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Microsoft just made a big, significant purchase that has raised more than a few eyebrows.  They just acquired GitHub for a hefty $7.5 billion.

What makes the purchase interesting and potentially troublesome is that Microsoft is the world’s largest proprietary software company, and GitHub is the world’s largest open source hosting service.

The natural question on everyone’s mind then, is what does this mean for open source?  Is it doomed?  Is it soon to go the way of the dinosaur, or will Microsoft hold the reins of power loosely and let open source continue to flourish?

Those are fair questions, especially given that GitHub is used by more than 28 million developers around the world, and is home to more than 85 million code repositories.  In addition to that, the company was built on Git, which is an open source version control software written by Linus Torvalds (the creator of Linux). Its founders have worked hard to develop innovative workflows that have made the hub easy to use and work with.

The fear is that Microsoft will start strangling those developments and insist that GitHub begin using proprietary Microsoft products.  While it’s too early to say for certain, the early indications are encouraging.  Microsoft has stated that GitHub will be allowed to retain its status as an “open platform” and its service will continue to be offered for free.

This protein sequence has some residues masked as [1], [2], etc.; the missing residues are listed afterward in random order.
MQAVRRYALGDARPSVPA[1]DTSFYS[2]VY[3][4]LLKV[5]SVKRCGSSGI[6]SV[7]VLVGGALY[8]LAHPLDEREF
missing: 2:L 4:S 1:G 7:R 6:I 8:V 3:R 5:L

Having said that, there will be some changes, including the fact that Microsoft will be offering integration between its AppCenter mobile testing service and projects hosted on GitHub.  This builds on previous collaborations between Microsoft and GitHub.  Last year, GitHub announced that they would support Microsoft’s “Git Virtual File System,” which the company designed for enterprise-sized data repositories.

The skeptics are right to be skeptical, but so far, the early indications are positive.  Note that it’s not a done deal just yet.  The merger is subject to regulatory approval in both the US and the EU.

On February 28, 2018, GitHub fell victim to the largest distributed denial-of-service (DDoS) attack in history, with incoming traffic reaching a peak of about 1.35 terabits per second.*

*GitHub Survived the Biggest DDoS Attack Ever Recorded“. Wired.com. Retrieved 2 March 2018.